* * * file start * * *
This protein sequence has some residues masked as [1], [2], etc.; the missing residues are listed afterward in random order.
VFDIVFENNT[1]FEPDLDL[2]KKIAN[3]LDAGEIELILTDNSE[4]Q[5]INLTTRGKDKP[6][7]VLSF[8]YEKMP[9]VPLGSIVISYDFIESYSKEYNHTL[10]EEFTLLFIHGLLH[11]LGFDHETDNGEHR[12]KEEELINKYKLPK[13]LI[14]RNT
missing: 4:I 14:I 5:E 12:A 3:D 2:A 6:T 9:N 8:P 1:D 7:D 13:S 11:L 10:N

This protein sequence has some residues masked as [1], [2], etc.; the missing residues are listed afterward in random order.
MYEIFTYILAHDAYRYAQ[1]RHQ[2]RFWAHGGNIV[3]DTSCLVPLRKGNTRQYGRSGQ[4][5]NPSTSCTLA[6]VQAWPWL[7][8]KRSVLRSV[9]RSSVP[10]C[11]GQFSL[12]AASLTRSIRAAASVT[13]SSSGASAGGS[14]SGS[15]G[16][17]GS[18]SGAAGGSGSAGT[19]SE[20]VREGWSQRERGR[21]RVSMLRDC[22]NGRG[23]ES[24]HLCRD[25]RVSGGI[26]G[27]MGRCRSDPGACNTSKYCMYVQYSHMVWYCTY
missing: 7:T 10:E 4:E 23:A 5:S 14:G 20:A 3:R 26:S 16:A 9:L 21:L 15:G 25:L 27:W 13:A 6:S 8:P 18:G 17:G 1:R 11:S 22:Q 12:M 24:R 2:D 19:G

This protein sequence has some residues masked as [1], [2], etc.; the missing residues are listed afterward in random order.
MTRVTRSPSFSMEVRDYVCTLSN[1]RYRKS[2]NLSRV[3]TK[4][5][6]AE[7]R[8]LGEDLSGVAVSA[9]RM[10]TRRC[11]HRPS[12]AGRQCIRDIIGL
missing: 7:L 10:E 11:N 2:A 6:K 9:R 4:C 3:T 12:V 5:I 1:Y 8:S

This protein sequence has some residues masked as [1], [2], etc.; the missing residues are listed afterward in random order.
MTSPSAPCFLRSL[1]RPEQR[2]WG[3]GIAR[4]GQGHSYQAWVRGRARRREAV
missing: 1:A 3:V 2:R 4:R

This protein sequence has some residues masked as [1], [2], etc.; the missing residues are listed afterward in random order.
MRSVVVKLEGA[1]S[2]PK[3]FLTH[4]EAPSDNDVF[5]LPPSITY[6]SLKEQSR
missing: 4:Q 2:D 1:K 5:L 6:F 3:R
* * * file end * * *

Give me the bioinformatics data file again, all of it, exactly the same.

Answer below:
This protein sequence has some residues masked as [1], [2], etc.; the missing residues are listed afterward in random order.
VFDIVFENNT[1]FEPDLDL[2]KKIAN[3]LDAGEIELILTDNSE[4]Q[5]INLTTRGKDKP[6][7]VLSF[8]YEKMP[9]VPLGSIVISYDFIESYSKEYNHTL[10]EEFTLLFIHGLLH[11]LGFDHETDNGEHR[12]KEEELINKYKLPK[13]LI[14]RNT
missing: 4:I 14:I 5:E 12:A 3:D 2:A 6:T 9:N 8:P 1:D 7:D 13:S 11:L 10:N

This protein sequence has some residues masked as [1], [2], etc.; the missing residues are listed afterward in random order.
MYEIFTYILAHDAYRYAQ[1]RHQ[2]RFWAHGGNIV[3]DTSCLVPLRKGNTRQYGRSGQ[4][5]NPSTSCTLA[6]VQAWPWL[7][8]KRSVLRSV[9]RSSVP[10]C[11]GQFSL[12]AASLTRSIRAAASVT[13]SSSGASAGGS[14]SGS[15]G[16][17]GS[18]SGAAGGSGSAGT[19]SE[20]VREGWSQRERGR[21]RVSMLRDC[22]NGRG[23]ES[24]HLCRD[25]RVSGGI[26]G[27]MGRCRSDPGACNTSKYCMYVQYSHMVWYCTY
missing: 7:T 10:E 4:E 23:A 5:S 14:G 20:A 3:R 26:S 16:A 9:L 21:L 15:G 25:L 27:W 13:A 6:S 8:P 18:G 17:G 1:R 11:S 22:Q 12:M 24:R 2:D 19:G

This protein sequence has some residues masked as [1], [2], etc.; the missing residues are listed afterward in random order.
MTRVTRSPSFSMEVRDYVCTLSN[1]RYRKS[2]NLSRV[3]TK[4][5][6]AE[7]R[8]LGEDLSGVAVSA[9]RM[10]TRRC[11]HRPS[12]AGRQCIRDIIGL
missing: 7:L 10:E 11:N 2:A 6:K 9:R 4:C 3:T 12:V 5:I 1:Y 8:S

This protein sequence has some residues masked as [1], [2], etc.; the missing residues are listed afterward in random order.
MTSPSAPCFLRSL[1]RPEQR[2]WG[3]GIAR[4]GQGHSYQAWVRGRARRREAV
missing: 1:A 3:V 2:R 4:R

This protein sequence has some residues masked as [1], [2], etc.; the missing residues are listed afterward in random order.
MRSVVVKLEGA[1]S[2]PK[3]FLTH[4]EAPSDNDVF[5]LPPSITY[6]SLKEQSR
missing: 4:Q 2:D 1:K 5:L 6:F 3:R